Chaplain at St. Joseph’s Hospital got his start consoling people through grief as NYPD detective at Ground Zero

Remembering 9/11

SYRACUSE, N.Y. (WSYR-TV) – He lives in Syracuse now, but Joe Colon is spending the weekend at home in New York City to be there for the 20th anniversary of the September 11 attacks.

In an interview with NewsChannel 9 before his trip, Joe Colon said, “When you survive something like 9/11, you really start thinking about why you’re on the planet and why did God save me. and you start thinking ‘what’s next?’.”

Before moving to Syracuse and becoming managing chaplain at St. Joseph’s Hospital, Colon spent 20 years working for the New York Police Department.

On the morning of September 11, 2001, he saw the burning tower through the window of his chief’s office.

By September 12, he was given a months-long assignment to use his social work experience to assess the emotional status of rescuers looking for victims and digging through rubble.

“Some of what happened to me at Ground Zero is a blank screen,” said Colon. “Mental health people say ‘that’s your brain protecting you from what you saw and do you really want to open that box? do you want to go there?’ Honestly, I don’t. My brain is kind of fuzzying it up.”

Some memories are still vividly clear, like when Colon had to help an officer who had an argument with her husband that morning, only to find out he wasn’t coming home.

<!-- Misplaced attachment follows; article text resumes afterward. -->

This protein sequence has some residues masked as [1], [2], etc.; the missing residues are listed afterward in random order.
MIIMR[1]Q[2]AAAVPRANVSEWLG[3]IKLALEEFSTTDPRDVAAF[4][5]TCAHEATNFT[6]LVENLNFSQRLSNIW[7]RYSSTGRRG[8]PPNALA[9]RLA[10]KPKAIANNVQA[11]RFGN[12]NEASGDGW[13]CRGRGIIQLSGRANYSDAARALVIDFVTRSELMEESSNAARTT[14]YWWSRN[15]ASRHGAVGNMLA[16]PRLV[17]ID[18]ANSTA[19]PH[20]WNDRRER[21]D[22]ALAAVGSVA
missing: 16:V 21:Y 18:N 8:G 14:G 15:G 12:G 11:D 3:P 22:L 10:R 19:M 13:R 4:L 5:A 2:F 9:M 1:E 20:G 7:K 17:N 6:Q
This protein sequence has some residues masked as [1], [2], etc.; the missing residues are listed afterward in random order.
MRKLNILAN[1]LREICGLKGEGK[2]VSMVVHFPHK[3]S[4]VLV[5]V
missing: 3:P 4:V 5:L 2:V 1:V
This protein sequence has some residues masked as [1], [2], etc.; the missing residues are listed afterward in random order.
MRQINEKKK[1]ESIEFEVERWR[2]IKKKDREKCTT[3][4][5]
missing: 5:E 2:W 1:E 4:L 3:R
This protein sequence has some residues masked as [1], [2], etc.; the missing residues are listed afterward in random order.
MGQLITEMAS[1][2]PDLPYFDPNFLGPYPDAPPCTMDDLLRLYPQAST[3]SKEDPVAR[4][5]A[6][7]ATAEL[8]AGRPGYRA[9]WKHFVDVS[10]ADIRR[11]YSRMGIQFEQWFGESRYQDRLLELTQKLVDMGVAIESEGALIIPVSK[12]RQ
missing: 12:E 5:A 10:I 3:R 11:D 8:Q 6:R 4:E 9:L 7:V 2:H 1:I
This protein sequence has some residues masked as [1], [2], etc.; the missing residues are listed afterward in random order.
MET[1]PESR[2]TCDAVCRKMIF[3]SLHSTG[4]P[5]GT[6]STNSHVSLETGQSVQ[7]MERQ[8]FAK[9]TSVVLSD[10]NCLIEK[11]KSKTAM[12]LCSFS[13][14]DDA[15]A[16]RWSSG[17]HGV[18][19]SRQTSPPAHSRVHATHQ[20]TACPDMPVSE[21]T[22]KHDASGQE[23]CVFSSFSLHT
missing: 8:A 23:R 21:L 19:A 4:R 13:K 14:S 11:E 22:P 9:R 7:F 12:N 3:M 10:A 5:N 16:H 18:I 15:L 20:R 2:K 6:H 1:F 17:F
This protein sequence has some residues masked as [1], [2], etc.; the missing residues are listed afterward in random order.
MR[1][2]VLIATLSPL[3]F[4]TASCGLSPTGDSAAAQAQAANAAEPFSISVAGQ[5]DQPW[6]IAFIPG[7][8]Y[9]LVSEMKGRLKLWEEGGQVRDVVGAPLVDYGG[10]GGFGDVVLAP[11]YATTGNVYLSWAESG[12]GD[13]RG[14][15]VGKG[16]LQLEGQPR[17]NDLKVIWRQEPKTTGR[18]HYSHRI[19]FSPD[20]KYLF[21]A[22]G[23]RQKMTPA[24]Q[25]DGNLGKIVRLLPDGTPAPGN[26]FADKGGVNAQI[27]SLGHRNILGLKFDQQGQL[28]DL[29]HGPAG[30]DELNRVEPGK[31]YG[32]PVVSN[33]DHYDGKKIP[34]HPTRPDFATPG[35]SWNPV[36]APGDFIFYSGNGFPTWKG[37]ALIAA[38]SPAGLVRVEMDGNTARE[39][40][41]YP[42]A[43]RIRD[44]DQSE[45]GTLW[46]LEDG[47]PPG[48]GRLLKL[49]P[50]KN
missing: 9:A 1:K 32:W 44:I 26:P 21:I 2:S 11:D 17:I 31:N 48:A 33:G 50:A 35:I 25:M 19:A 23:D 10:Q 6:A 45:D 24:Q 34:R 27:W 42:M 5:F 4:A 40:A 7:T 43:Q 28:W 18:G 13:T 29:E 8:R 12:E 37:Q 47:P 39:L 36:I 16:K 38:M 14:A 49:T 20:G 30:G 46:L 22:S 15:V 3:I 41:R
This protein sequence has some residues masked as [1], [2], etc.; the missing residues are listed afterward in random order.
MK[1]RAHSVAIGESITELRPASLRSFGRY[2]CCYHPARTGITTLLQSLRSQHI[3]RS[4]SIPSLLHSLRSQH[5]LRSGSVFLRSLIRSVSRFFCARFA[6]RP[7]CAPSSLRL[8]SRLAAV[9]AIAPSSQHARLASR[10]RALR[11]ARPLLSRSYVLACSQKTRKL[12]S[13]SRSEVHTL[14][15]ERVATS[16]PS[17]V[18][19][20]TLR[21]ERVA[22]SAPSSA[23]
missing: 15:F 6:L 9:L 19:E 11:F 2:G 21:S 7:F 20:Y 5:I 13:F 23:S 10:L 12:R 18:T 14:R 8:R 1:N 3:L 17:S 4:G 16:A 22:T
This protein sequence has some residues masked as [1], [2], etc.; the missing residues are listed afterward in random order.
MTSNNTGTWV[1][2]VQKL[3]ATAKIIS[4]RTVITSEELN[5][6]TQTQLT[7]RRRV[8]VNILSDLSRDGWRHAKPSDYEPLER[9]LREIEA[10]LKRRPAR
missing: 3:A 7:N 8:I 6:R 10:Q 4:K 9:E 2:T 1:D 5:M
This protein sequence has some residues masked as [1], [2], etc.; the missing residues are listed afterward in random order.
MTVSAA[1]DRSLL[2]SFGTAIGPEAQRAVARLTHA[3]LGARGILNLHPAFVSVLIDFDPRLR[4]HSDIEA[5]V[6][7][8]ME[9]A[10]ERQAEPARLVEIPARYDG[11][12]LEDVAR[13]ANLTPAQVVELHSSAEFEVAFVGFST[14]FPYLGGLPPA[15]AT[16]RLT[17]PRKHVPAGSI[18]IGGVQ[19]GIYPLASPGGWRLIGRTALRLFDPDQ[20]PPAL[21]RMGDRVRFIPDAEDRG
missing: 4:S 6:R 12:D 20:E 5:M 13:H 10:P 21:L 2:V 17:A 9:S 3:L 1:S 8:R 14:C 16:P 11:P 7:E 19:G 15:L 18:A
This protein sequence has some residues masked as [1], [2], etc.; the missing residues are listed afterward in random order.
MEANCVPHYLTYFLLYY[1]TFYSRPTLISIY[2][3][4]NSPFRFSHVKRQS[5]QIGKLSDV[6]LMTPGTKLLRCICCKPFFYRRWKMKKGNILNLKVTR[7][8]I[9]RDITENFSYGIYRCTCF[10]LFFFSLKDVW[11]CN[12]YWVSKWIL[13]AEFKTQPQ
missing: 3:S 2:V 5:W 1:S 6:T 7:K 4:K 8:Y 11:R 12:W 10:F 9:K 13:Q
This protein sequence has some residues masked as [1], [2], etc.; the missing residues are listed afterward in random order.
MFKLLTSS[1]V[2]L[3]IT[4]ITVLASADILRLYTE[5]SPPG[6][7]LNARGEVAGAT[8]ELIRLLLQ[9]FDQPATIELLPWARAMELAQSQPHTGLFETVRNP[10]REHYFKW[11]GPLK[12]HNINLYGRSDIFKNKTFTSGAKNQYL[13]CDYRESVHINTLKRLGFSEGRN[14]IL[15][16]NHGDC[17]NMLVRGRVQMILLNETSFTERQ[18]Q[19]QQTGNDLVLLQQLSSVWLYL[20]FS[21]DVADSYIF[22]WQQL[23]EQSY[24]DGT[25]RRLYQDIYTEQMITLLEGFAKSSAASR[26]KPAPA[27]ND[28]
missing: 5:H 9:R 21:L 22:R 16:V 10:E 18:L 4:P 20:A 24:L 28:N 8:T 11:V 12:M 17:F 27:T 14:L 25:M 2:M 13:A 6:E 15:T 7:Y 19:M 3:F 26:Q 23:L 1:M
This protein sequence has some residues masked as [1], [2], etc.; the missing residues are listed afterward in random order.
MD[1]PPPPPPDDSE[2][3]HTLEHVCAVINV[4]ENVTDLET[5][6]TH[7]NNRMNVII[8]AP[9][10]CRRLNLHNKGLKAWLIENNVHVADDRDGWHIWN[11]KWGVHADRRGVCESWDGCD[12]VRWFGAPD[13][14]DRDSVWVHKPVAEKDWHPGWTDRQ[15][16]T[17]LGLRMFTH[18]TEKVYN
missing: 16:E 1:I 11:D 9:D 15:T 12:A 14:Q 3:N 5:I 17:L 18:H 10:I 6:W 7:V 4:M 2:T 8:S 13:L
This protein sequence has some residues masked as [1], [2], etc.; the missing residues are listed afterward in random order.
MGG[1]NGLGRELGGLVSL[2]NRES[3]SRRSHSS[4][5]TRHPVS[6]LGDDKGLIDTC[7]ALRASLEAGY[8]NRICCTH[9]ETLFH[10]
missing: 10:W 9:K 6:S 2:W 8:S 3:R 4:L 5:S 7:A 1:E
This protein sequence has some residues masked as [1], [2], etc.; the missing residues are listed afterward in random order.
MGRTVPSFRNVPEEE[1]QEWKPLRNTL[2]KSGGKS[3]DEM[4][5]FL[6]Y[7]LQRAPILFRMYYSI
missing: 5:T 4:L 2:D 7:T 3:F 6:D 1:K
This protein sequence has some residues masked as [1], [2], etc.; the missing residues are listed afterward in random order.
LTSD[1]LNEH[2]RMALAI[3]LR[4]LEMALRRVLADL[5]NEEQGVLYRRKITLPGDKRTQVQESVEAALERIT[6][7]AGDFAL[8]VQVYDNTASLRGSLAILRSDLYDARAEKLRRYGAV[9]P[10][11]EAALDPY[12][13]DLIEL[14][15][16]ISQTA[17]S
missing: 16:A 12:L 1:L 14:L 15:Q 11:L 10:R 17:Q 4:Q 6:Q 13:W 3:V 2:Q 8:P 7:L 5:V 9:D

“She was overwhelmed,” he remembers, “to the point where I had to assess if she needed to go the hospital. That’s what happened. We went to the emergency room. Those are the conversations you don’t forget.”

Colon also won’t forget losing his first partner on patrol, John D’Alara, who died while responding to the World Trade Center.

Colon calls Ground Zero “hell”, referencing the burning debris, melting metal and disorienting dust, which requires him to get annual physicals that, so far, have shown a clear bill of health.

He retired not long after his work at Ground Zero was over, in 2002. He got a masters in social work from Fordham and went to the seminary in Rochester.

Joined by 20 other alums of the 9/11 peer support group, Colon is back in New York City for the weekend. They’re not sure if they’ll be mentally prepared to go back to Ground Zero for the first time.

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